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I feel very cross with someone I'm fond of. Should I say s/thing?

(54 Posts)
Fatmomma99 Fri 19-Feb-16 01:23:39

This is sooooo trivial:
I've made v good friends with someone half my age, and she's great fun. She's also a work colleague.
This isn't relevant (although I DO feel I owe her...), when I started work at our joint place, I was universally disliked initially, and then she rocked up as a new starter, got to know me out of work (we went to the same gym) and just told stories to them about me about what fun I was, and it changed everyone's mind, and now I'm universally liked. Which is all totally down to her, and I'm VERY grateful for it. That's not part of this thread, but it's the back-story.

I saw her (with my DD) on Monday, and she was disgruntled. Her boyfriend hadn't clocked valentine's day, and she was annoyed. She decided the only thing that could make her feel better was to get a hamster. My DD was TOTALLY up for it... they went off to local pet shops.
She eventually (after a long day of trips to pet shops, etc) got a hamster for a quid and a cage for a fiver via websites (this is a BIG saving). She brought it to mine for the evening. It was cute.
She got all these ranty emails all evening from her sister about how immoral it was to buy a pet from the internet. I defended her.

She went home on Tuesday and decided it was boring.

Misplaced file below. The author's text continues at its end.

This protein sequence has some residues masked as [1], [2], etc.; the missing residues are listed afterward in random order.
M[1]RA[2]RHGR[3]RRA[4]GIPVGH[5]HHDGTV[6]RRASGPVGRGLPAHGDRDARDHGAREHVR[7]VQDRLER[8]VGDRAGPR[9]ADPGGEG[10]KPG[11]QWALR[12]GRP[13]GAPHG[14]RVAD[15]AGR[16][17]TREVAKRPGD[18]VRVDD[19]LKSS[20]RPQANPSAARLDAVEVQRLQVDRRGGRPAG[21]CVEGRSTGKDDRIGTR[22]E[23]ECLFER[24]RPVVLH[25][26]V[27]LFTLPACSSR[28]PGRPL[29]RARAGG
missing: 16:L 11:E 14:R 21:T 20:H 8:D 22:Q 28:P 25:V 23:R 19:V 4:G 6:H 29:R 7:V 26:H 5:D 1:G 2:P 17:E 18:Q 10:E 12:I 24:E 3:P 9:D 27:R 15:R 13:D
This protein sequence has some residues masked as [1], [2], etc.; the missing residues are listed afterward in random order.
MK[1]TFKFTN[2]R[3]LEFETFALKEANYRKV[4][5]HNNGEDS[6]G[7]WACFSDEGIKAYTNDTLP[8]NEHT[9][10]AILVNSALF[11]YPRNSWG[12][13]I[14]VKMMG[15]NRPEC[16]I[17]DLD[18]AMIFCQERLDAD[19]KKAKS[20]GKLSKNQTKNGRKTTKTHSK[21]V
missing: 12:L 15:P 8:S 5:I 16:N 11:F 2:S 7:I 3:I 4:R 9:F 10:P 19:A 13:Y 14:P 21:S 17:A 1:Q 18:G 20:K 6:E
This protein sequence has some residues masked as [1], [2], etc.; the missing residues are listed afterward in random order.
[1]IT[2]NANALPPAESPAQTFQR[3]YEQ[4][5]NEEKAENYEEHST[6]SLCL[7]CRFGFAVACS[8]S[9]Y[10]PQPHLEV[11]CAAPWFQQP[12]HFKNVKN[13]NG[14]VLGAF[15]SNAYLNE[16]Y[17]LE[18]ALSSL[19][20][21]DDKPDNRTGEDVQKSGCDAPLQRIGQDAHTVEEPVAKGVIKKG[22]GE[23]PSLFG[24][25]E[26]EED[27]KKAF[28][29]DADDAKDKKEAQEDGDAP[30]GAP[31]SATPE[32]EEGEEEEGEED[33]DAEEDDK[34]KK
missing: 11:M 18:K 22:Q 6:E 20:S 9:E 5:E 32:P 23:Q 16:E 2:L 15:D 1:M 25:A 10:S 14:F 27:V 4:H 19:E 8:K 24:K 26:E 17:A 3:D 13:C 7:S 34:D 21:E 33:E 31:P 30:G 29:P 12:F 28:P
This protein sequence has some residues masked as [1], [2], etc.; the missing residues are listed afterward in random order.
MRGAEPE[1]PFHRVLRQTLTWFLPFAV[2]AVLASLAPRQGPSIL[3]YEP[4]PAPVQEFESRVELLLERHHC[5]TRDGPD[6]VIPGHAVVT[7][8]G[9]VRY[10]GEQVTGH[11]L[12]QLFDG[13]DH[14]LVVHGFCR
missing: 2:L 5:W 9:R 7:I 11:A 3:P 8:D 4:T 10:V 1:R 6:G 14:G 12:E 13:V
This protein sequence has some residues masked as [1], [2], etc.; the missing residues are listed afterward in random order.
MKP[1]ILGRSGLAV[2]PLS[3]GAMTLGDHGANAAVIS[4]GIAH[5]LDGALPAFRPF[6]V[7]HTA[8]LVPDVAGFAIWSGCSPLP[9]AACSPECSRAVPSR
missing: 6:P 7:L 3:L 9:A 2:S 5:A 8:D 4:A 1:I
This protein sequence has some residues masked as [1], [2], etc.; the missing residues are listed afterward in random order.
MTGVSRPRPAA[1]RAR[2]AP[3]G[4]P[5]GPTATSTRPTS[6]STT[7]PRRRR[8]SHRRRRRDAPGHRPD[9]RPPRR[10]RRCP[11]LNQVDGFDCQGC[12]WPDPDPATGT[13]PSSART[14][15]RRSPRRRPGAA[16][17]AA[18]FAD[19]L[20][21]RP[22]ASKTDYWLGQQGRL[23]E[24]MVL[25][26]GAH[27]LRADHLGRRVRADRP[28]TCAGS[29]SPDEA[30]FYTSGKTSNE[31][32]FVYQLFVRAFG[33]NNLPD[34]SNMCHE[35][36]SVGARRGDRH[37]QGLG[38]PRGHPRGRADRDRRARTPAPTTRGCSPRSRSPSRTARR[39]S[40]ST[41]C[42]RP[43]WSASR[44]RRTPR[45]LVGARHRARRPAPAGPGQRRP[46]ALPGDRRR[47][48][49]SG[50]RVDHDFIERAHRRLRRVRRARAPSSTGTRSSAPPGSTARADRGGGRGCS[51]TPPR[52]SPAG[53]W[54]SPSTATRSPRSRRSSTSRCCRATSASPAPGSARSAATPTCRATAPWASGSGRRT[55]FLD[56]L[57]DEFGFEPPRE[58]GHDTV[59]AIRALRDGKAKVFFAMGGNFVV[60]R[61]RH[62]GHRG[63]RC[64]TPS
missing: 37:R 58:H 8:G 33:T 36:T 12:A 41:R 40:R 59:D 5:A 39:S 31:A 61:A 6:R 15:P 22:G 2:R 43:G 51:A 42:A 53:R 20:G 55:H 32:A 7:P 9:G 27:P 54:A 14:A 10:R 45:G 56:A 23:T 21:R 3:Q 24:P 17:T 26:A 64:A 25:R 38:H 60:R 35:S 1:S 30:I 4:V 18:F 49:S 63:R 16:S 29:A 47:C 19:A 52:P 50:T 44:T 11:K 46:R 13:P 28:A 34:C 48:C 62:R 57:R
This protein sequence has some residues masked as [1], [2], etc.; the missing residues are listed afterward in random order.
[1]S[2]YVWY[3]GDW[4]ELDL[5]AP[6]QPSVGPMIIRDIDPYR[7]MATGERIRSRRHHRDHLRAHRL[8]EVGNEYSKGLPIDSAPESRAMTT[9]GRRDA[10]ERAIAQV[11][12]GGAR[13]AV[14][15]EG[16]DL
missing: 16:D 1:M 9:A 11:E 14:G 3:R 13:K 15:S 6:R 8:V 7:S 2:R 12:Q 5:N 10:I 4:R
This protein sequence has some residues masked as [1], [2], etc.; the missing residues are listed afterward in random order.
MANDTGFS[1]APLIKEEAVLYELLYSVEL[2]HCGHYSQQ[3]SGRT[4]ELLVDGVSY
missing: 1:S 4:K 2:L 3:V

She's re-homed it.

I feel really angry about treating an animal in this way.

It's not my place to say anything. Is it? I'm esp cross because of the message she's giving my DD. I should shut my mouth, shouldn't I. I'm very cross. i think this is appalling, spoilt behaviour. Not my place to say - right?

attheendoftheday Fri 19-Feb-16 01:42:33

I don't think any good will come of saying something.

DioneTheDiabolist Fri 19-Feb-16 01:49:01

I would mention it OP. In the hope that she wouldn't do it again.

Qwebec Fri 19-Feb-16 01:54:13

IME stay out of it.
It is none of you buisiness. I guess you saw her true colors. I'd distance emyself slowly from her. Be careful, from what I have seem people that can sway a general opinion one way can as easily do it the other way. I know a few people who irritated the wrong people like that and the workplace became a very tense place to be.

mathanxiety Fri 19-Feb-16 02:03:15

Keep schtum. Hamster probably better off. (Not the point but...)

Suffolksim Fri 19-Feb-16 02:13:35

Hamster is probably better off. She is clearly very immature & fickle. Don't be her 'hamster'. Keep her on side but concentrate on forming your bonds with other colleagues now you're accepted. This child is obviously charismatic, but untrustworthy.

KimmySchmidtsSmile Fri 19-Feb-16 02:16:53